‘This is like déjà vu all over again.’ That’s a line coined by the American baseball manager Yogi Berra. And it sort of sums up what I fear may be true of Julia Gillard.
Let me explain. My family and I lived for 11 years in Dunedin, in New Zealand. We moved from there to here a little under six years ago. And during those years in New Zealand who was the Kiwi politician that most reminds anyone of Julia Gillard? It’s got to be Helen Clark.
Now Clark was not the first female Prime Minister of New Zealand. That honour went to Jenny Shipley, from the right of centre National Party, who just like Gillard was imposed on the nation when caucus dumped Jim Bolger and put her in as the new Prime Minister.
But come the first election she had to fight in 1999 and Shipley was out, defeated by the Labour Party’s Helen Clark. And Clark went on to be Prime Minister for 9 years, winning three elections in total until she lost in 2008 and resigned the leadership.
Now Clark came from the left wing of the New Zealand Labour Party. She came in decrying liberalised labour laws, which she promptly changed. She was childless. She was not in the least religious (and, note, I say that as an atheist myself). She had been active in student politics, beginning on the farther left end of the Labour spectrum. And she never showed any real attachment to the market and to private sector, market-based solutions to perceived problems.
Sound at all familiar? Julia Gillard is from the Victorian left of the party. She was immersed in student politics, with ties to the Socialist Forum. She’s childless. She’s a non-practising Baptist who chose to be affirmed rather than sworn into her new office. She’s much more old Labor than any sort of Tony Blairesque new Labor type. Oh, and she’s not in the least convincing when it comes to espousing market-based solutions to problems.
‘Big government’ and ‘Julia Gillard’ are not phrases that you find hard to utter in the same sentence.
So there are certainly striking similarities between these two antipodean Prime Ministerial women from the leftwards end of the political spectrum.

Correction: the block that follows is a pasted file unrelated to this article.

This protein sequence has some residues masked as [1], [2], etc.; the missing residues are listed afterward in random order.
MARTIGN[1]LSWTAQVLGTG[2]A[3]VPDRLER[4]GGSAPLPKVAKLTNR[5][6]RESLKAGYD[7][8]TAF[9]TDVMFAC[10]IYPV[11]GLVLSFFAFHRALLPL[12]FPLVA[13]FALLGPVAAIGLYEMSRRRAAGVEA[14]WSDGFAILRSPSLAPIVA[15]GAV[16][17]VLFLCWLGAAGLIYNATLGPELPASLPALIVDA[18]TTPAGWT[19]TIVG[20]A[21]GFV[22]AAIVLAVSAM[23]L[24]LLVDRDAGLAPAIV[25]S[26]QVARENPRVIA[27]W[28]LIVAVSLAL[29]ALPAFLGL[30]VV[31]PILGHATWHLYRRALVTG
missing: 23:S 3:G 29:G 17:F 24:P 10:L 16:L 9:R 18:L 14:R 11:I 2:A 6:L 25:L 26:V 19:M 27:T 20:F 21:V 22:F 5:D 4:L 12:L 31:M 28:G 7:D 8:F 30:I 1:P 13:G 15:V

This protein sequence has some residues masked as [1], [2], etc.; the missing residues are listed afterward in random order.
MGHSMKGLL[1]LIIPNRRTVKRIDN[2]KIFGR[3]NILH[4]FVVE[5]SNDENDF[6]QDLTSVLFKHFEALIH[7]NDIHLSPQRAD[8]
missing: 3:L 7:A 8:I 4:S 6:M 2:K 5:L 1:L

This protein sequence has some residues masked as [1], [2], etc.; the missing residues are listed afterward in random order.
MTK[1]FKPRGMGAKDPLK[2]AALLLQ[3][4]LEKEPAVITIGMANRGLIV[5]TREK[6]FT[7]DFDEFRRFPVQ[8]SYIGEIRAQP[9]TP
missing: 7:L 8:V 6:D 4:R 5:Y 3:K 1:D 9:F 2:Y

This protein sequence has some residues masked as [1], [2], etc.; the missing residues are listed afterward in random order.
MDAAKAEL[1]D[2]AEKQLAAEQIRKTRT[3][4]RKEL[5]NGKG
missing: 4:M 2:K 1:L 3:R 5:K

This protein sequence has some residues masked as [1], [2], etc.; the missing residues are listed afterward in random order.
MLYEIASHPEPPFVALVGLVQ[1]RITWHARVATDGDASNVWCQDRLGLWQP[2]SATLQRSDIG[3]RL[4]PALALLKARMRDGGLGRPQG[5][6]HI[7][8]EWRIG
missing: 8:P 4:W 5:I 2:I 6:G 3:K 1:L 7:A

Of course there are some pretty glaring differences too. Gillard is witty and likeable. With Clark, sure she inspired political loyalty of a dogged and immense sort, but she wasn’t really likeable. And I never heard her described as witty or funny. Smart? No doubt about it. But certainly not a person you’d look forward to spending an evening meal with, not unless you wanted to talk New Zealand Labour party politics.
So what happened to Clark? As I said she won three elections, then got trounced in the fourth. She was popular to start, not least because she took over from a centre-right government that had fixed the government finances. And Clark was a big spender. This made her immediately popular, and it lasted for quite a while. But the shine had well and truly worn off by the 2005 election, which she just barely won.
By 2008 government spending as a percentage of GDP had increased in New Zealand to Swedish levels, possibly worse. And productivity had slumped, what with the expansion of ever bigger government and more and more taxes to try to balance the books.
Clark had asked, early on, to be judged by her government’s ability to narrow the wealth and productivity gap with Australia, to try to stem the flood of talented Kiwis across the Tasman. On her own chosen criteria she was a failure, a big failure.
Here’s my fear when it comes to our new Prime Minister Gillard. I fear she’s the same sort of big spending, high taxing, ratcheting-up of government sort of person as Clark. Sure, she may well try to balance the government books. But then Clark did that too.
But there’s a significant difference between fiscal balance where you tax, tax, tax to get there and government spending ends up accounting for over 50 percent of GDP, as compared to the sort of balance you get by keeping spending much more under control, with government spending kept under 40 percent of GDP, well under.
I look at Gillard and I see Clark on this one. I think she’s a spender, a big spender. I won’t be in the least surprised if this makes her popular in the short to medium term. I’m convinced it will hurt the country though, and her popularity, in the longer term. It’ll be déjà vu all over again for me.
Of course Clark was lucky enough to face an insipid, enervated opposition offering no real alternatives to her centre left mantras until her third election. Once presented with a strong set of alternatives the voters basically split down the middle. They soon wished they’d gone the other way so that by the fourth election she was toast.
The lesson when facing this sort of big spending type of Labor government, and we saw it too in the United Kingdom, is that if the centre right party concedes that this sort of spending is a good idea in principle, it will lose. If both parties are going to tax and spend, you might as well have the one that actually stands for it, believes in it, and indeed revels in it.
To win, to beat the big spenders, you need to offer the voters the lower taxing, smaller government alternative that carries with it the implicit message of rewards for hard work and humility that government in fact cannot do everything or solve every problem.
So there are grounds for thinking Gillard will follow on and trace out the same sort of political arc that Helen Clark followed. And grounds for thinking she won’t. No one can know for sure. Prediction is always a bit of a mug’s game.
As Yogi Berra also said, ‘the future ain’t what it used to be’.